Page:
The exhibition Roundabout Baltic in the Museum of Decorative Arts and Design in Riga, opening on 24th January, will present the output of Polish designers in the wide cultural and visual context of the Baltic Sea. It’s not only intended as a review but also to tell a story. Designs and objects of everyday use as well as decorative objects will serve as artistic tools which show the artistic relationship between the designers’ works and the seaside landscape inscribed in their sensitivity.
Over forty designers from eight countries connected with the Baltic coast (Denmark, Estonia, Finland, Lithuania, Latvia, Germany, Poland, and Sweden) will participate in the exhibition. The arrangement is not going to underline the origin of the creators but the similarities of their local inspirations or methods of producing and using materials. Over seventy objects will show the analogies in the thinking of designers of the Baltic region, which are more important and more expressive than the cultural, economic, or climatic differences between the countries.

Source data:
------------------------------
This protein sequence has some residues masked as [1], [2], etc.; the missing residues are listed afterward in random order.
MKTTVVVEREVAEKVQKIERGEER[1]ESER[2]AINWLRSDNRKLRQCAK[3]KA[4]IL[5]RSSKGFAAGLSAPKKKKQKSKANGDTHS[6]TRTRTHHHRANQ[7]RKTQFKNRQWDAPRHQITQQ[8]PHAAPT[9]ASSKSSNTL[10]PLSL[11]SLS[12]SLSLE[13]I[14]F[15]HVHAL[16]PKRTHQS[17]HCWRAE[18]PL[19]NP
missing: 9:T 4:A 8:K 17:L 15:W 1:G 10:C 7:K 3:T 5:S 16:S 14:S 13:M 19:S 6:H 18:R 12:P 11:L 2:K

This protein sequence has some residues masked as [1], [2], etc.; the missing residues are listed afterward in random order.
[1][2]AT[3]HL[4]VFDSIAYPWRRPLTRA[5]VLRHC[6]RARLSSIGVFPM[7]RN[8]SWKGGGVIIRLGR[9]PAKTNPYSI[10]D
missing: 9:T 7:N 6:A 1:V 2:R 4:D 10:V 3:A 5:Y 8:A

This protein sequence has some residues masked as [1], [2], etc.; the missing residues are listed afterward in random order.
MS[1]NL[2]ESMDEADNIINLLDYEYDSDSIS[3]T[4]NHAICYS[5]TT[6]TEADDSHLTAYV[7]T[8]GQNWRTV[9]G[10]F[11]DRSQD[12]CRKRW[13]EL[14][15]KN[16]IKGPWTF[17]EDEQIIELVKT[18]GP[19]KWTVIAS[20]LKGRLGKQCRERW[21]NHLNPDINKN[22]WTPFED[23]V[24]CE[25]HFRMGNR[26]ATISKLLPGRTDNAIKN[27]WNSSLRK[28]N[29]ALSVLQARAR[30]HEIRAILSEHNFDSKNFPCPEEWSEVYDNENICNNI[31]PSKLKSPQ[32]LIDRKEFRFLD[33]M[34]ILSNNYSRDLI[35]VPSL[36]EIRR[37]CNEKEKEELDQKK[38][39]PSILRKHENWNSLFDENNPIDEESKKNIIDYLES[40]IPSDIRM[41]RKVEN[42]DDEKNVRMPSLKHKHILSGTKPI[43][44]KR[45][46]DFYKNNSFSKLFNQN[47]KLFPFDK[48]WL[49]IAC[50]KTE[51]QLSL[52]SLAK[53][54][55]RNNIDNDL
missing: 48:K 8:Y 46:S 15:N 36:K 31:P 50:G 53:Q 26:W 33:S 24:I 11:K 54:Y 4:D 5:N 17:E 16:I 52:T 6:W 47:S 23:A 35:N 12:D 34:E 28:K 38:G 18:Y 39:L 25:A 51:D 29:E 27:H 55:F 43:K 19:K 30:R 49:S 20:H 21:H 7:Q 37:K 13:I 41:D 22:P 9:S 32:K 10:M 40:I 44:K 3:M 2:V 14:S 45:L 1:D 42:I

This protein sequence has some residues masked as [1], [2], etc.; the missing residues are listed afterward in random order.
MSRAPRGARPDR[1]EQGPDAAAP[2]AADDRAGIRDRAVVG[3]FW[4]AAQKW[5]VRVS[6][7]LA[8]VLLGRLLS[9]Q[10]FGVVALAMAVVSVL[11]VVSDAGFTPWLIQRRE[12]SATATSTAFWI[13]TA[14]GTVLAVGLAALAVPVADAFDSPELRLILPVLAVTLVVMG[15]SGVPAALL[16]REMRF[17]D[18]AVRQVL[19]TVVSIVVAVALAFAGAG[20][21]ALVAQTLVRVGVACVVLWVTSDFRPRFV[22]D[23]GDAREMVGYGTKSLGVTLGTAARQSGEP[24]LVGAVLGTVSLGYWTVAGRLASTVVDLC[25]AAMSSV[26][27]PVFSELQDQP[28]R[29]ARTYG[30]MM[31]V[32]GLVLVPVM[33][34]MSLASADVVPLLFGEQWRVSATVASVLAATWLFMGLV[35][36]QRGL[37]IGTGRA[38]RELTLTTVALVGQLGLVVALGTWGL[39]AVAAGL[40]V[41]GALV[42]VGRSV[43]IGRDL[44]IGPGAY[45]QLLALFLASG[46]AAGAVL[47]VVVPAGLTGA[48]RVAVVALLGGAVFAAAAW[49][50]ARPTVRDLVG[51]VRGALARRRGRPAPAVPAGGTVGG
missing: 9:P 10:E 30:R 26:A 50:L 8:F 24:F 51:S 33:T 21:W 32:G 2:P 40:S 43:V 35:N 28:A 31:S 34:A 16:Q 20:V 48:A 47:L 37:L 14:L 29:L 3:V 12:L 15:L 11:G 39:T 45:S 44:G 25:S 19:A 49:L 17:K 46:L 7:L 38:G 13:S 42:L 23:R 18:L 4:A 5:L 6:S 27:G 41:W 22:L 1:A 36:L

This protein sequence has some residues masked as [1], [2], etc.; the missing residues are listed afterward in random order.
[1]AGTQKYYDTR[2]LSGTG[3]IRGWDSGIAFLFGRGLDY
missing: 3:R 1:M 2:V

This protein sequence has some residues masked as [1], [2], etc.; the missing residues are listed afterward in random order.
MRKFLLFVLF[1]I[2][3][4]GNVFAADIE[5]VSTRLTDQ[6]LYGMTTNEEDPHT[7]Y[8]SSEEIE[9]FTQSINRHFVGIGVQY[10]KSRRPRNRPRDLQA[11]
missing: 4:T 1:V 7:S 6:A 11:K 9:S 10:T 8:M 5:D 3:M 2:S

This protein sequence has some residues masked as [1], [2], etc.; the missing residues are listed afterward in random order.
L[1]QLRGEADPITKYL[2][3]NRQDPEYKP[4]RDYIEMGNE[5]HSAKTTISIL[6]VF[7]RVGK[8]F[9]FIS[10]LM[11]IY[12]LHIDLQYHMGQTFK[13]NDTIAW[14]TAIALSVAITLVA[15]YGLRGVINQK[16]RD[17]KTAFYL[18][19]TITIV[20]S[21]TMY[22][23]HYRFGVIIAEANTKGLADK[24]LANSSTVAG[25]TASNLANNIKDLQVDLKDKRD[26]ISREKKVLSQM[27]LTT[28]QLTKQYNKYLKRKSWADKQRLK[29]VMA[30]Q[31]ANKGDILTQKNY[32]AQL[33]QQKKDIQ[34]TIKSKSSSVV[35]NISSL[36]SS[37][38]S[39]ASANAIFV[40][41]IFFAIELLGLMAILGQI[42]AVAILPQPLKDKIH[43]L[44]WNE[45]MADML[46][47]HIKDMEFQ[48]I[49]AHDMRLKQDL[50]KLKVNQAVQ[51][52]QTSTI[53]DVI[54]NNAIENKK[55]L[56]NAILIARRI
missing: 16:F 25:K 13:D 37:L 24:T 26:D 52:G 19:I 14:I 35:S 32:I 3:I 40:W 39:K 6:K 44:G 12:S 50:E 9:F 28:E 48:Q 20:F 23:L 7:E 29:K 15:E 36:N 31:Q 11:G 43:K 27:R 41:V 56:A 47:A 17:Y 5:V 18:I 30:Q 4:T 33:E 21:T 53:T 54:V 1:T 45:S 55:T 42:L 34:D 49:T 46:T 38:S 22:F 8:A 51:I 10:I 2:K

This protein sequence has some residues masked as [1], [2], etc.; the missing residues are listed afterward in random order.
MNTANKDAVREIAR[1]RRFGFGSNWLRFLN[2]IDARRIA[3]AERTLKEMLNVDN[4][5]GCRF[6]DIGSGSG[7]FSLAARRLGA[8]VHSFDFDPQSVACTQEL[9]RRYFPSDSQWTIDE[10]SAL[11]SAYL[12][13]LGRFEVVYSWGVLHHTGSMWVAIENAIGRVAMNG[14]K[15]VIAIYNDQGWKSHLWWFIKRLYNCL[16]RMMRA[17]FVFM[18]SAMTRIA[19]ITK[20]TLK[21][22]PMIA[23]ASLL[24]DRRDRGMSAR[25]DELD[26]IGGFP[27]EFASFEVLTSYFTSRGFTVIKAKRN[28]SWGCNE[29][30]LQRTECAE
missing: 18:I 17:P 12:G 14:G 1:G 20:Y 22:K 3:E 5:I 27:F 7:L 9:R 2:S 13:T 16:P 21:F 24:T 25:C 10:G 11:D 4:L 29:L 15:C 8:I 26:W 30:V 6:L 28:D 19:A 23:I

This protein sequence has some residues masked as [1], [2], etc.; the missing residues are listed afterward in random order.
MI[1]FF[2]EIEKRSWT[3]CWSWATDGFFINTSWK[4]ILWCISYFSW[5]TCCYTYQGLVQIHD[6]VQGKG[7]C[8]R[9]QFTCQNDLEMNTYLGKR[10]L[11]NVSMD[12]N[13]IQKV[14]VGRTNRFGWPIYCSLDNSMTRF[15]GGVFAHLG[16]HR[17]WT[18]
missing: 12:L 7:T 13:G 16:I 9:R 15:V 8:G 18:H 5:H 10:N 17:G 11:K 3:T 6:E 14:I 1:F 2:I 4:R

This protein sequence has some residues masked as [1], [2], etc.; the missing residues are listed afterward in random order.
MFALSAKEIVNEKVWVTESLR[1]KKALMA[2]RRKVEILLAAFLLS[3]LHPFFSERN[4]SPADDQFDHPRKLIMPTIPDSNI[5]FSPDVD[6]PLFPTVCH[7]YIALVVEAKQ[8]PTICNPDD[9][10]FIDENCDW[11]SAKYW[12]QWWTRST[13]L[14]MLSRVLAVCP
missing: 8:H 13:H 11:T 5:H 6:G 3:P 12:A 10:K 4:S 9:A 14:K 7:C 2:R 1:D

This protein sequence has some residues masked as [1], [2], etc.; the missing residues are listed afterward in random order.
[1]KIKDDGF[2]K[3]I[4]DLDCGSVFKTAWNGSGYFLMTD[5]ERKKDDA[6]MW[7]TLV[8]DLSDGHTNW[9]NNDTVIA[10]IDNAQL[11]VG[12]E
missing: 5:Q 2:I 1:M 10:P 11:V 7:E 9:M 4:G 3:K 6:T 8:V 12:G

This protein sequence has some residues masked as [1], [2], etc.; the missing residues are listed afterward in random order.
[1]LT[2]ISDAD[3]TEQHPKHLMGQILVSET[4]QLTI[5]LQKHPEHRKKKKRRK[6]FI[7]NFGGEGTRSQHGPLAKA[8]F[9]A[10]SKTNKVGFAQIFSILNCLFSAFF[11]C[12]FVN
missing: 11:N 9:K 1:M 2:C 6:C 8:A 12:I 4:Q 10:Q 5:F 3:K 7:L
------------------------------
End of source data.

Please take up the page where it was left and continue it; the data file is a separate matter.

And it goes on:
Roundabout Baltic is an especially meaningful idea for its curator Agnieszka Jacobson-Cielecka, whose experiences in travelling through the Baltic region resulted in the idea of presenting creators from these neighbouring countries. Despite the events which differentiated us in the past, we are connected by history, wars, annexations, marriages, and trade. The proximity of the sea gave the inhabitants of Baltic countries certain occupations and influenced the creation of similar mythology inspired by the sea’s nature. The same natural features, identical vegetation, and strong winds influenced the imagination of our ancestors. The south coast of the Baltic differs from the north: the golden sand of Sopot is far different from Swedish skerries, but on both ends of the sea, the waters are equally changeable and the wood greyed in a unique hue.
The most important aspect of the exhibition will be presenting the method of designing ‘with a view of the sea’. The presentation is supposed to show the similar ways of thinking of artists and craftsmen who live on the Baltic coast. Although the Baltic separates countries situated near it, it also connects people with similar sensibilities.
The exhibition is organised by the Regional Museum in Stalowa Wola in cooperation with the Adam Mickiewicz Institute.